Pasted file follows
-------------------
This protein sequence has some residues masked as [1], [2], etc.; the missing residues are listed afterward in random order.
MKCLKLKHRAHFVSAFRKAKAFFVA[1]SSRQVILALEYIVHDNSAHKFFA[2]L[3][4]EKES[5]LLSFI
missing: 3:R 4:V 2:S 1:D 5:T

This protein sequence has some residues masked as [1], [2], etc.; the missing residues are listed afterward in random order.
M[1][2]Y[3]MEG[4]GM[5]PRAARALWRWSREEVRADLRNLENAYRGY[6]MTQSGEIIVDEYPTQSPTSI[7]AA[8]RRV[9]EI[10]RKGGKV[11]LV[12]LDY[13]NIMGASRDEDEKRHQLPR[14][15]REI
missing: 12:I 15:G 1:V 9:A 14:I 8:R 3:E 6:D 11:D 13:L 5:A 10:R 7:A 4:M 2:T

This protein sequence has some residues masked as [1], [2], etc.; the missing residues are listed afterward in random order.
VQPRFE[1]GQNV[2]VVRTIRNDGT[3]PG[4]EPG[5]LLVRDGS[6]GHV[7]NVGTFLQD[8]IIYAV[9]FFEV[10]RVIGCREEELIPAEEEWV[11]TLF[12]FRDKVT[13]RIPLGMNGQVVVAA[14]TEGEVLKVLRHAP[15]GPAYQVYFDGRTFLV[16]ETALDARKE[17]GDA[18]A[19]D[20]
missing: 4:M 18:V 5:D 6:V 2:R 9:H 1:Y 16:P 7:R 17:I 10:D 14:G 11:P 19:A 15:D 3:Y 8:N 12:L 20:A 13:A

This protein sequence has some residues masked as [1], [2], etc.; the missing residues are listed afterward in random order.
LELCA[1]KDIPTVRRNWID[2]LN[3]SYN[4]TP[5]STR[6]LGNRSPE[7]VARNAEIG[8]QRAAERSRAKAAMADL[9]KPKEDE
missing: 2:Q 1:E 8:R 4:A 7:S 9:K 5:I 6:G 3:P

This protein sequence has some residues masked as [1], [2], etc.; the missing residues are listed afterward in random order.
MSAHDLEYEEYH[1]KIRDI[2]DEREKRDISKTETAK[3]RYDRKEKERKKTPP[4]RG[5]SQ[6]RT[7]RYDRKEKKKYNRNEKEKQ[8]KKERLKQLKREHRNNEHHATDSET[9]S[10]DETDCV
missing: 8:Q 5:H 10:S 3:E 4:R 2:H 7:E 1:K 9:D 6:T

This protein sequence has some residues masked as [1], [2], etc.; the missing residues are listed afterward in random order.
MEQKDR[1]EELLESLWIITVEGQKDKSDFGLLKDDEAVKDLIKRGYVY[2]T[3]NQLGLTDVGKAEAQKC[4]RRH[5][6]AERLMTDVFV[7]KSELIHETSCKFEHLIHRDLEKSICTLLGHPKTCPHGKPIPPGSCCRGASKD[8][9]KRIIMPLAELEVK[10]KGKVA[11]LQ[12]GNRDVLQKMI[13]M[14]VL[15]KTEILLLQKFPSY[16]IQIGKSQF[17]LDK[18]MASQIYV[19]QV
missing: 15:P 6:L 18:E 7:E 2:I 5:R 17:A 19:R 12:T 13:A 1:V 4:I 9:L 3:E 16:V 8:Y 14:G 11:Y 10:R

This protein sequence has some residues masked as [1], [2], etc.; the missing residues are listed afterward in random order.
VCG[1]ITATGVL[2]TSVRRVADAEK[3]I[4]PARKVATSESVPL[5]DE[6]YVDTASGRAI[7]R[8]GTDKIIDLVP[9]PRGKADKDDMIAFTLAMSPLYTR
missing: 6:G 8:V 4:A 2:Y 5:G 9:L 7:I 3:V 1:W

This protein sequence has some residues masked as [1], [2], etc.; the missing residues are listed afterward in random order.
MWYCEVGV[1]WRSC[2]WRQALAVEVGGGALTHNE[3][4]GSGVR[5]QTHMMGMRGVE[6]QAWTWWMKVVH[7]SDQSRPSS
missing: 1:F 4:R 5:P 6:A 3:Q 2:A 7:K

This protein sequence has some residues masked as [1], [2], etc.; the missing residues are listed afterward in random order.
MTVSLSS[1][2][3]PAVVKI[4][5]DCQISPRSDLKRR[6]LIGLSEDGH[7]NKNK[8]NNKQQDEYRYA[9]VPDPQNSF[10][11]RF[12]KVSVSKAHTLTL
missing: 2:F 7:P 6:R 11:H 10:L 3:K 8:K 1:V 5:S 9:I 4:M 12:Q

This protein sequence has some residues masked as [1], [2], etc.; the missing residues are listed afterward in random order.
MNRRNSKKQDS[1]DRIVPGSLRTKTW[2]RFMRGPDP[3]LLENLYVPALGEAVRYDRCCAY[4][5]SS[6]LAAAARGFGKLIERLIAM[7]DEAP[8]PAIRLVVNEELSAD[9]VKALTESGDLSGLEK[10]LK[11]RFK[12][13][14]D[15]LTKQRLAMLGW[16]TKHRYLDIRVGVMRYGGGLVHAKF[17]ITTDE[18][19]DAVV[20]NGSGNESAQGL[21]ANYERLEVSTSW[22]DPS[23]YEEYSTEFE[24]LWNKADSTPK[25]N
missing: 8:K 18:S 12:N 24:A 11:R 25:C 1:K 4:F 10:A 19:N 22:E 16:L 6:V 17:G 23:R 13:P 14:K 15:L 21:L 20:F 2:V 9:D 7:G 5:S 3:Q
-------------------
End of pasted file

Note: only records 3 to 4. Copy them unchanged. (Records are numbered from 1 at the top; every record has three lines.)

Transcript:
This protein sequence has some residues masked as [1], [2], etc.; the missing residues are listed afterward in random order.
VQPRFE[1]GQNV[2]VVRTIRNDGT[3]PG[4]EPG[5]LLVRDGS[6]GHV[7]NVGTFLQD[8]IIYAV[9]FFEV[10]RVIGCREEELIPAEEEWV[11]TLF[12]FRDKVT[13]RIPLGMNGQVVVAA[14]TEGEVLKVLRHAP[15]GPAYQVYFDGRTFLV[16]ETALDARKE[17]GDA[18]A[19]D[20]
missing: 4:M 18:V 5:D 6:V 2:R 9:H 1:Y 16:P 7:R 17:I 10:D 14:G 11:P 19:A 15:D 3:Y 8:N 12:L 20:A 13:A

This protein sequence has some residues masked as [1], [2], etc.; the missing residues are listed afterward in random order.
LELCA[1]KDIPTVRRNWID[2]LN[3]SYN[4]TP[5]STR[6]LGNRSPE[7]VARNAEIG[8]QRAAERSRAKAAMADL[9]KPKEDE
missing: 2:Q 1:E 8:R 4:A 7:S 9:K 5:I 6:G 3:P